I met him in the middle of a forest. He stood still. Staring up at the sky as if waiting for stars.
Until then, I’d never had a friend. It is not easy to keep one under my peculiar circumstances.
I am grateful, that I merely had to wait ten years to finally meet someone who could remember me.
I had the brightest hair in the region. The brightest eyes.
I was unkillable, like a ghost. I was unable to kill, like a ghost.
I was certainly not forgettable, yet everyone managed that feat.
I decided I wouldn’t leave his side then. I promised him I wouldn’t. I would be of use to him, and in return he would need only remember me. Need only smile in recognition. I would require nothing else.
Yet, I received so much more.
I had the luxury of watching him grow up. The boy had a power highly praised by his village. At a touch he could grant someone an ability. He created new species in a day. People came from all over the world to receive the boy’s benediction.
I was immune to it.
He always looked very happy when he gave out his treasures. He’d sit on the throne his parents had carved for him, and he’d see to each person one at a time. He’d spend the entire day on that chair. He grew tired of it so quickly.
He was tired of it before I had even met him.
I did my best to give him peace of mind. I would take him out to quiet spots and read him the stories I was writing. I would write about the little pieces of life I came across.
I was waiting for a specific story however, that I knew hadn’t yet begun. Yet, I knew, that it was by his side that I would finally be able to see my story.
Though the boy seemed to greatly appreciate these small moments, they would get him in trouble. He would try to explain to his parents, to his friends, that he was with me. That I read him stories. That they had all seen us leave together. That he warned them each time.
Then came the questions. The boy began to try and understand why he was the only one who could remember me. I attempted to explain that it was my purpose, to be merely an observer, and that he was a rare exception to the rule.
Yet he was stubborn and he pursued the subject endlessly to me and to his family.
That is until the day he turned to look at me, and did not recognize me. There had been moments, where he had looked at me and needed a moment, a few seconds, to register my face.
This time his gaze was looking at a complete stranger.
I had time to wonder then, what I had done to the Grim Reaper to be toyed with in such a fashion.
But then his eyes had lit up and just as instantly had quieted down. He was worried. He didn’t want to forget me. I prayed he wouldn’t.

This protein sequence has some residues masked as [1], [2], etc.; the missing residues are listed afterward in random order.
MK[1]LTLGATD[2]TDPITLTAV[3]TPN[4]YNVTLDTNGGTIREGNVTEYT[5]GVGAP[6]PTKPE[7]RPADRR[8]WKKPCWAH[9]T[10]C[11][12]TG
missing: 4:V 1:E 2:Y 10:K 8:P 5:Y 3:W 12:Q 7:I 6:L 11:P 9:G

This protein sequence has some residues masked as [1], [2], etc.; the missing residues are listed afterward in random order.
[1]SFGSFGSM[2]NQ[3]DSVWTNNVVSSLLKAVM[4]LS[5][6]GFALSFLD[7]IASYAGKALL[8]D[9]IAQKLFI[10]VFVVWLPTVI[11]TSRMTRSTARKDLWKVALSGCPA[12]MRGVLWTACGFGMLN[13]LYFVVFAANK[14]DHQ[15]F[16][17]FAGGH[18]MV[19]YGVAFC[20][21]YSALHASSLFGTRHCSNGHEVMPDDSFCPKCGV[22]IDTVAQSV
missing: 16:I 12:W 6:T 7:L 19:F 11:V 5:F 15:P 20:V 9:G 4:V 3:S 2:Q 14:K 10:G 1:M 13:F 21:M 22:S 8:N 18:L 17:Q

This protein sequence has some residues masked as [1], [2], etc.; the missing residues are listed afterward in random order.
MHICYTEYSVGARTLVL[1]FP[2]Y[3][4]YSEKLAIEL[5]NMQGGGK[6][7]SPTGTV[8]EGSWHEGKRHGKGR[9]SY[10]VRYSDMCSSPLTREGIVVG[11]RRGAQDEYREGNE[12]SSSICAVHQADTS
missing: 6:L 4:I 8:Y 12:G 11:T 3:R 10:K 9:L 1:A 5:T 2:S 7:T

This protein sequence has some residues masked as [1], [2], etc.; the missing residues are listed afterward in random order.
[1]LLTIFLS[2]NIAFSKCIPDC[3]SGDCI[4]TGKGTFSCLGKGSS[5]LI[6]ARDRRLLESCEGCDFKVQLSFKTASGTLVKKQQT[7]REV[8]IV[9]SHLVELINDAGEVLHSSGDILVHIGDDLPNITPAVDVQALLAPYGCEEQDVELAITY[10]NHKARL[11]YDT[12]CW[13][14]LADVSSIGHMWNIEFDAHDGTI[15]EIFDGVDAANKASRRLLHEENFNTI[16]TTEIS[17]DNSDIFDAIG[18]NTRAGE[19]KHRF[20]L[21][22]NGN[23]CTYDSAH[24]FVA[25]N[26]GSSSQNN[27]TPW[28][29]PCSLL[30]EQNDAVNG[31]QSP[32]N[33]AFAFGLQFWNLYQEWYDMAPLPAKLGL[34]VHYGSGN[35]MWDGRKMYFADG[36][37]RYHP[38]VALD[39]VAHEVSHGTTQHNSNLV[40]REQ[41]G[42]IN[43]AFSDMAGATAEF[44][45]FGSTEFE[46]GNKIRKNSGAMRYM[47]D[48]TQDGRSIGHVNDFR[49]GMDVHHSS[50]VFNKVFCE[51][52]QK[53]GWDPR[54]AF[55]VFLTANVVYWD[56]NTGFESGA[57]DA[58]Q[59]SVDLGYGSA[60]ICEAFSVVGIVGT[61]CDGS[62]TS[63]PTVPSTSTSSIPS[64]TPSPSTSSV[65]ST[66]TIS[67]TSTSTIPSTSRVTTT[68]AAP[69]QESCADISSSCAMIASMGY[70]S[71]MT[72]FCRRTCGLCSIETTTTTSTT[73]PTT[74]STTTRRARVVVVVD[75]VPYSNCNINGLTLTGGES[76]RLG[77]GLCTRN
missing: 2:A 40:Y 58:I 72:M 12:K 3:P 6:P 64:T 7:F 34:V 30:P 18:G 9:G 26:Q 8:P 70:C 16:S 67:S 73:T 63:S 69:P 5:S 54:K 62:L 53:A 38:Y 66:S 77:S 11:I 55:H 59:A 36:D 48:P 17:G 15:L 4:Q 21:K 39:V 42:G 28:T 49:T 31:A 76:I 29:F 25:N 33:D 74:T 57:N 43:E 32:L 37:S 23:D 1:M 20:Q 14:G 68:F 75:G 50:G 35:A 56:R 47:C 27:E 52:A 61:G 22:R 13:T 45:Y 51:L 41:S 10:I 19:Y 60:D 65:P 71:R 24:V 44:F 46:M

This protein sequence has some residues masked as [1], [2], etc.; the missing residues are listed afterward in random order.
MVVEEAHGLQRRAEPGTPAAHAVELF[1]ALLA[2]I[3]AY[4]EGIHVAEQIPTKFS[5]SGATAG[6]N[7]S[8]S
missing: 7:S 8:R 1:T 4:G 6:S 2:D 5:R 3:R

Then, his parents toyed with time travel. They sent him to the future, thinking he was untouchable. They sent him to a place I could not follow. For three long weeks I was alone, once again forgotten. For three long weeks, I thought my fate was sealed, just as his was. I mourned the loss of my companion. I ambled the streets catching a stranger’s eye for a fraction of a second. “Your forgetfulness hurts.” I would say, overridden with emotion. The clueless replies were like daggers.
Yet the day came that he returned to me. His body hadn’t aged, but his eyes had aged decades. He didn’t recognize me at all.
The villagers rejoiced and crowded him, so I let things lie.
But when I spotted him escaping from the overwhelming crowd, I followed.
I told myself I had nothing to lose. That I had already lost it all and that I could only win. So I approached him, and asked him whether he had a good story for me.
I thanked the Grim Reaper that day, that it was all it took for him to remember me. He told me of his adventures in the future and he told me that the story I was looking for was just around the bend.
Still, he may have remembered me, but there were details of our times together that he’d forgotten, and that he would continue to forget over the years. I never did.
From then on, he never completely remembered everything, and he always forgot in my absence. But it fulfilled the small thing I required, so I stayed by his side. I watched as he met the beautiful Whitelight, and I was witness to that downfall.
I tried not to interfere in things. I couldn’t interfere in things. I could only write them down. Yet I tempted my luck. Whispering things in the ears of people who would forget. Sometimes, if I said something they needed to hear, it would stick with them. Like a dream they’d had, with the answer they were searching for.
The decades were spent in such a manner.
I watched as my dear friend continued to be subject to the villagers’ adoration. To the daily visits. I watched as his parents rode off their son’s success and abused the daughter he had taken from Whitelight.
I watched his descent into depression, and try as I might, I couldn’t help him out of it.
For, the moment he looked away, he became a lonely man with no friend to confide in. My presence was not the answer he needed for my comfort to even be a dream.
And then. Abruptly. My old friend did not come back from his nightly walks.
I knew, before the guards had alerted the villagers, before the ink had dried on my paper, with certainty, that Hansel would never be coming back.
I was alone.
From then on to today. Silence has been my friend once again.
But at least, I am comforted by the fact that I don’t have to merely be an observer.
And possibly one day, I will meet Hansel again, in his exciting travels in the future.